Not all Web design companies are created equal. Even a company with a great reputation may not be the best fit for your particular project. Here are a few questions and tips to help you evaluate your options and choose the right vendor for the job:
- Is the vendor asking questions about your business and your goals? In order to create a custom website for your business, the vendor must first learn what you do and what you hope to accomplish. Your website should be designed specifically with your goals in mind.
- What exactly is included in the price quote? Some vendors might include website and CMS maintenance in their quotes, or adding copy to the pages; others might charge an additional hourly rate or monthly fee for the same work. Make sure you’re aware of every service that will be—or, more important, will not be—included in the total price.
- Does the vendor have relevant samples for you to review? Do you like these samples? Most vendors will display samples of their work right on their website. If you don’t see a sample that’s relevant to your project, ask for one. You should evaluate the work of several different Web design companies before making your decision, and don’t hire a vendor unless you love the majority of their samples.
- What CMS does the vendor recommend, and why? Some vendors use different content management systems depending on the type of project; others stick to one CMS for everything. They should sell you on why their CMS of choice is a good fit for your website. If a particular vendor doesn’t use a CMS, you should immediately cross it off your list.
- What will the vendor take responsibility for fixing? You want to know what will be fixed for free and what will require additional fees. For example, if a CMS update or CMS extension update causes a bug, will that be fixed?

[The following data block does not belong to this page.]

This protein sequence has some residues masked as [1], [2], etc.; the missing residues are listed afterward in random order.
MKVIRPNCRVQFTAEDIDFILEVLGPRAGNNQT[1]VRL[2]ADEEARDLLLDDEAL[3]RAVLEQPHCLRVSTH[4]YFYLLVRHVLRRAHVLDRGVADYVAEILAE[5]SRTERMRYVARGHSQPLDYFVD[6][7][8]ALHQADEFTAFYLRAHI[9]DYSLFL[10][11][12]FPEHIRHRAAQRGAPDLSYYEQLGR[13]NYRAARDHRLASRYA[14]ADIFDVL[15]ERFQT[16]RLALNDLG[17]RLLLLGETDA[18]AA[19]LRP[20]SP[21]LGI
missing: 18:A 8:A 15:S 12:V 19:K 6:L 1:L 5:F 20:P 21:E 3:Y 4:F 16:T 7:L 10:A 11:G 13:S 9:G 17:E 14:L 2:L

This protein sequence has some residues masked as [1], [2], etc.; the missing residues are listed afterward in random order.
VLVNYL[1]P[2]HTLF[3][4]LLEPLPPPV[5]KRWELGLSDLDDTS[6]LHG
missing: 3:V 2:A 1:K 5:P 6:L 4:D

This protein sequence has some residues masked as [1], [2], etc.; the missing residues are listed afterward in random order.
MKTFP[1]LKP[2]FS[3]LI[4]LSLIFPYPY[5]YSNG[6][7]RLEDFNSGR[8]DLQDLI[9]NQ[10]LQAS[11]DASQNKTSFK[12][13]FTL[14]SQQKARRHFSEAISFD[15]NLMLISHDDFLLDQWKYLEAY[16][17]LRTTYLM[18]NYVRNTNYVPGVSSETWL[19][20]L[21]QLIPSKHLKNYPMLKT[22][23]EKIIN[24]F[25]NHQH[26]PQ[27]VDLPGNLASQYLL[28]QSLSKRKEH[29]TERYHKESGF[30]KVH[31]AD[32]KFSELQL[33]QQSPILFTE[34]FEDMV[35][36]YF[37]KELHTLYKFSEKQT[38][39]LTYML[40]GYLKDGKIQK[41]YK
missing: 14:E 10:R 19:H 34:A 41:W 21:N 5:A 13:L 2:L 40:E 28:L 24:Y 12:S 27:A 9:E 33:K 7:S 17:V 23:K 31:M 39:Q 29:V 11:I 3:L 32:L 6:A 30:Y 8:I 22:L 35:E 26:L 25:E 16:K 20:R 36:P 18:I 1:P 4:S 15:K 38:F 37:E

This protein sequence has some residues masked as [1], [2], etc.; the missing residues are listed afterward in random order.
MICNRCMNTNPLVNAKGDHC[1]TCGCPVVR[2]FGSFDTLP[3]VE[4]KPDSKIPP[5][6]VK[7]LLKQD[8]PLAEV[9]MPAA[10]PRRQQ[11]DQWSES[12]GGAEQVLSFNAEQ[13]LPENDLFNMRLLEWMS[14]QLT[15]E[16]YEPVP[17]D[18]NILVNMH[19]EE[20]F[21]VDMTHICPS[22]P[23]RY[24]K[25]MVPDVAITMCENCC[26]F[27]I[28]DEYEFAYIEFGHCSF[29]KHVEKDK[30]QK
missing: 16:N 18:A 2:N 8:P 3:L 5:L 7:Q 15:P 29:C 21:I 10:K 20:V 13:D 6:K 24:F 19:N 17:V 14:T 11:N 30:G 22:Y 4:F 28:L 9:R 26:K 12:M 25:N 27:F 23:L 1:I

- What search engine optimization (SEO) considerations does the vendor take into account? Any website design project must adhere to SEO best practices when it comes to URL structure, navigation, and metadata. This is especially important if you already have a website that you’re replacing—as content and metadata will need to be migrated, and URLs may need to be redirected.
Glossary of Terms
- Bandwidth: The amount of information (or data) that can be sent or received on a website. This usually translates into the amount of traffic and/or downloads a website can handle.
- Content Management System (CMS): A system to create, update, and manage all pages of a website—typically via a back-end dashboard that often looks like a word processor.
- Do-It-Yourself (DIY) Website: Also known as a “Site Builder” website, this site can be created without any knowledge of HTML or another programming language—and without hiring a Web design firm—via an easy-to-use, but rather limited, CMS.
- Domain Registration: The address of your website, which has to be registered in a public database so visitors can access the site.
- Email Hosting: Allows a website owner to establish email accounts with the registered domain name.
- Page Template: A designed layout for a specific page included within a website theme or template.
- Search Engine Optimization (SEO): The art and science of improving a website’s visibility in search engines. A website should be designed and developed in accordance with SEO best practices.
- Website Design: Creating the actual appearance of a website—including graphics, color scheme, font styles, and layout.
- Website Development: The “behind-the-scenes” programming or coding of a website so that it displays properly in a Web browser.
- Website Hosting: A website is stored (or hosted) on a server so that it’s available for visiting.
- Website Template: A predesigned and coded website theme usually found in DIY websites; customers select the website template they like best, modify settings, and then launch their website immediately.
- Website Theme: A collection of files used with a CMS that includes all the images, design, and layout of a website